Posted - September 2008 in Research Highlights
Most of the new mutations were frameshift or nonsense (80%), resulting in a dysfunctional protein.
Objectives – The hereditary spastic paraplegias (HSP) are a genetically and clinically heterogeneous group of neurodegenerative disorders, mainly characterized by a progressive spasticity and weakness of the lower limbs. Mutations in the SPG4 and SPG3A genes are responsible for approximately 50% of autosomal dominant HSP. To genetically diagnose the Portuguese families with HSP, mutation analysis was performed for the SPG4 and SPG3A genes.
Patients and methods – Analysis was performed by polymerase chain reaction, followed by denaturing high performance liquid chromatography (DHPLC), in 61 autosomal dominant (AD)-HSP families and 19 unrelated patients without family history.
Results – Ten novel mutations were identified: one in the SPG3A and nine in the SPG4 genes; three known mutations in the SPG4 were also found. Most of the novel mutations were frameshift or nonsense (80%), resulting in a dysfunctional protein.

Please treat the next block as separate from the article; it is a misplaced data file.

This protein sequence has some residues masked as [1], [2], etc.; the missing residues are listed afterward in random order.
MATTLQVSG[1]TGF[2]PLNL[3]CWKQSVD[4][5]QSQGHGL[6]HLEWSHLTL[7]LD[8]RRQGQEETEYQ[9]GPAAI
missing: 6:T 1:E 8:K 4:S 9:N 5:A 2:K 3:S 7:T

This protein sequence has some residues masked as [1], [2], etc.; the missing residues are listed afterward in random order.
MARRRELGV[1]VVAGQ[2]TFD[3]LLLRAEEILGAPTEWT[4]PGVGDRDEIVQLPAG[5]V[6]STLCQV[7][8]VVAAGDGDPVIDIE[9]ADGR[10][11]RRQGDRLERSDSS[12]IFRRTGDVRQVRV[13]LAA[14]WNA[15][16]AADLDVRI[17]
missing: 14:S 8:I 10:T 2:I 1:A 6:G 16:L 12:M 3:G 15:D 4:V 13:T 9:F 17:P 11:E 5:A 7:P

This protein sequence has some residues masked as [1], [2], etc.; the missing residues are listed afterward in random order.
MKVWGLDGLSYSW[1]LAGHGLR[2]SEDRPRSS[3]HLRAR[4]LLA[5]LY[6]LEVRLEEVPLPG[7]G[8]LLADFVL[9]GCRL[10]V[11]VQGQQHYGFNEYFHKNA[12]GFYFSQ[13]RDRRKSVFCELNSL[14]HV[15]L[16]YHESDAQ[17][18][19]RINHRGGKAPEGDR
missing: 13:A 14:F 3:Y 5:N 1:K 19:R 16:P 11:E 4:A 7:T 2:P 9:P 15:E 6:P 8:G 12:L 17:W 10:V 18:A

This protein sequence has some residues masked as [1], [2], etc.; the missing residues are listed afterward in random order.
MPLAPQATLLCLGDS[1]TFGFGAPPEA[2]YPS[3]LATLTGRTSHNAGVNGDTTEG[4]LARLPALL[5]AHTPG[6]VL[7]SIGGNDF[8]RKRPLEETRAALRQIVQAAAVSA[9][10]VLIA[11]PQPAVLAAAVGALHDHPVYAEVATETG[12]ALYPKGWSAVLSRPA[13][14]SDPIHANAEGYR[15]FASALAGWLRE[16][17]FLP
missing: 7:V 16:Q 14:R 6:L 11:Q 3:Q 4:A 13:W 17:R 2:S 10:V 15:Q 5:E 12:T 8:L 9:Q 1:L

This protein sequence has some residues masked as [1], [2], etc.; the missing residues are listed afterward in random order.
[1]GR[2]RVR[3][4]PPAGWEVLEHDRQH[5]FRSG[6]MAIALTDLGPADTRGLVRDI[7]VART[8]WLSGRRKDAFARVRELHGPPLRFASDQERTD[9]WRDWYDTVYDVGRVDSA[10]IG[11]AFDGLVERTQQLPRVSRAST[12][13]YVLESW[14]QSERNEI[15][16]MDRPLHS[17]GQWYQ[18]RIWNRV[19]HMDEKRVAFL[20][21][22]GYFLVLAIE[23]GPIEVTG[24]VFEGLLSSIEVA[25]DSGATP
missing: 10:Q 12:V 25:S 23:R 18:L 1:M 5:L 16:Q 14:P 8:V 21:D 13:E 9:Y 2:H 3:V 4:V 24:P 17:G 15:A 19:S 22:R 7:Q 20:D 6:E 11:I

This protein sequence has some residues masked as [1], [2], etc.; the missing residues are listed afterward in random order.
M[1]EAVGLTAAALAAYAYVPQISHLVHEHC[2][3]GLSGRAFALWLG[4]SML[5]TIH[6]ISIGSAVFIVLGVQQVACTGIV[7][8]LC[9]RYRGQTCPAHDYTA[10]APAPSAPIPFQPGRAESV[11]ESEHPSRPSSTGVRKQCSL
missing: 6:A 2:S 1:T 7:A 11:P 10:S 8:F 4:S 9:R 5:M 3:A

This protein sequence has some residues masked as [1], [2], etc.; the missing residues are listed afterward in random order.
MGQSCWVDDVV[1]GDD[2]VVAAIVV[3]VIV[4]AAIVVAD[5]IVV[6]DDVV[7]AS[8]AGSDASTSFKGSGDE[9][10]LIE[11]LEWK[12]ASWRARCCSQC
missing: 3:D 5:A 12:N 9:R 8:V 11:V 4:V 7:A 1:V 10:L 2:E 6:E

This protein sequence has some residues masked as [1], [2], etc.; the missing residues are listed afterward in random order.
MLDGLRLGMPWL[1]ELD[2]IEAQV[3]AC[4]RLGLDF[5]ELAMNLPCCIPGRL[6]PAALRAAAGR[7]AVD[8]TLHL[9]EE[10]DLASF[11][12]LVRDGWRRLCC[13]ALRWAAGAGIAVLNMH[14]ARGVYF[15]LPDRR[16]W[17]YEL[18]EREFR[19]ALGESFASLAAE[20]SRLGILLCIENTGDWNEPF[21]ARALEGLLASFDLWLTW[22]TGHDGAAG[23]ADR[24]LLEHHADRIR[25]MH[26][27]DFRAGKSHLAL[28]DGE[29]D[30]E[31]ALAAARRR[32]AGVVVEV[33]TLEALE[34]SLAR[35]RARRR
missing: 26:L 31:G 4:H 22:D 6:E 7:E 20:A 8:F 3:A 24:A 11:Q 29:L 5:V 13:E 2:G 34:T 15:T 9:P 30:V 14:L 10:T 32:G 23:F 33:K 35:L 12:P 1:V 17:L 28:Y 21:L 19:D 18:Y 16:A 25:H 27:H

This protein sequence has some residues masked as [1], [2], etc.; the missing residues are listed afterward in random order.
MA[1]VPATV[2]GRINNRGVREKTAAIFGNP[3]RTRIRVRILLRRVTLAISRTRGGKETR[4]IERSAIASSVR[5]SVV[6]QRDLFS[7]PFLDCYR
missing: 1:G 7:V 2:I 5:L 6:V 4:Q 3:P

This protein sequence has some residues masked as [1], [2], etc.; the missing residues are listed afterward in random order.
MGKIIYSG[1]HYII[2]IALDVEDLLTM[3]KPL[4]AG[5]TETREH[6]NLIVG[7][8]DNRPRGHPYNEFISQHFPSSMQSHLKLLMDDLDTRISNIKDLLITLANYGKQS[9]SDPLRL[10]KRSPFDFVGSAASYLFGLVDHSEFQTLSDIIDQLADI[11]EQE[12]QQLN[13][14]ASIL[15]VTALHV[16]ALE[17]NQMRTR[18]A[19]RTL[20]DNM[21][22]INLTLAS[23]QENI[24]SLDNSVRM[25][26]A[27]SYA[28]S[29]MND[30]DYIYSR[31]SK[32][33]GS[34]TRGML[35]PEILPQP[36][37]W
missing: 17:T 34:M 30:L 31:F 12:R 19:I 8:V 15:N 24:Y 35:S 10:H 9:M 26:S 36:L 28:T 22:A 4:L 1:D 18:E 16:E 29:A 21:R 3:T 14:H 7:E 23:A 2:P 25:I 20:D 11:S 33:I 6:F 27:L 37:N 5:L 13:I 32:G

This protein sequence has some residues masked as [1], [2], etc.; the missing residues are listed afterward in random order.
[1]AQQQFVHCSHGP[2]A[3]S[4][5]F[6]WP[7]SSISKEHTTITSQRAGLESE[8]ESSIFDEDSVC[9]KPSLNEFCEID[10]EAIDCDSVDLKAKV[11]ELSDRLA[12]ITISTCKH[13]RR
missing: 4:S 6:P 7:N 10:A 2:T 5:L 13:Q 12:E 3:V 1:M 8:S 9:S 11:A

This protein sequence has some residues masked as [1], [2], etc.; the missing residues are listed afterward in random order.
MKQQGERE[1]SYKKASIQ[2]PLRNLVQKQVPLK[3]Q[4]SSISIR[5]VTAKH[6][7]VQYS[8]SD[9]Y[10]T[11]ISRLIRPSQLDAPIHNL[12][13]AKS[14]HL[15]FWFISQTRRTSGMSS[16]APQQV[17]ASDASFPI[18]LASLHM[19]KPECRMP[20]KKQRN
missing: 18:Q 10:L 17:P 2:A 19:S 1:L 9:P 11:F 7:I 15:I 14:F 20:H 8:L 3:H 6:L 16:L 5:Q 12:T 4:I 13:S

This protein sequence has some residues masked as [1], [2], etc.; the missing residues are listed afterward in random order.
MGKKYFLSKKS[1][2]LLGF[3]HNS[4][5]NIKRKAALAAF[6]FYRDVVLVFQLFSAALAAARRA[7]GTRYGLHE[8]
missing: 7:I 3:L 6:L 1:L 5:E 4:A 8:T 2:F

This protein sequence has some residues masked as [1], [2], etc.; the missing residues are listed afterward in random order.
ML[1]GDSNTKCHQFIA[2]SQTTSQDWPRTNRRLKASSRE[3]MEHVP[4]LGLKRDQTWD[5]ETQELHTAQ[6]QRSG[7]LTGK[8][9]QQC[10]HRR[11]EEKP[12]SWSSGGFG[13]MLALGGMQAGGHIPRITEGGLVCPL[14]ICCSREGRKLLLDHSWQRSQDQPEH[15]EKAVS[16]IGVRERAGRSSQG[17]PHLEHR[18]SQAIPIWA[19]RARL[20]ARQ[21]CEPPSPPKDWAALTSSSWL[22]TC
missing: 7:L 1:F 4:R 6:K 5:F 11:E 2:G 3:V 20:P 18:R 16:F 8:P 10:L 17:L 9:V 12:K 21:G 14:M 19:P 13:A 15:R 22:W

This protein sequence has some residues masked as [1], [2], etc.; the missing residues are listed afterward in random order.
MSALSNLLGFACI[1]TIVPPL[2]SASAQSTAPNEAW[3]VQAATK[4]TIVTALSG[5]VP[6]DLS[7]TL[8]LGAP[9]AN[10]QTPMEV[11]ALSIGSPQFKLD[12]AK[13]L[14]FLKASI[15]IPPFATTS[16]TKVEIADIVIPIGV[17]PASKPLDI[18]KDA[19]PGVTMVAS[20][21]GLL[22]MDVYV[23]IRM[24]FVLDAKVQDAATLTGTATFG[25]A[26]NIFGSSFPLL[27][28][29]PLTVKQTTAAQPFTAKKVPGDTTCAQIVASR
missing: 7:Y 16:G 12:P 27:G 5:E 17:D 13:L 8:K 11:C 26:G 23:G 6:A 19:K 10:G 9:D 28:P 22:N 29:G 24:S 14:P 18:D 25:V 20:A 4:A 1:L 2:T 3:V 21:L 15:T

Conclusions – The SPG4 and SPG3A analysis allowed the identification of 10 novel mutations and the genetic diagnosis of approximately a quarter of our AD-HSP families.
SOURCE: Acta Neurol Scand. 2008 Jul 29.
Novel SPG3A and SPG4 mutations in dominant spastic paraplegia families.
Loureiro JL, Miller-Fleming L, Thieleke-Matos C, Magalhães P, Cruz VT, Coutinho P, Sequeiros J, Silveira I.
UnIGENe, IBMC – Instituto de Biologia Molecular e Celular, Universidade do Porto, Portugal.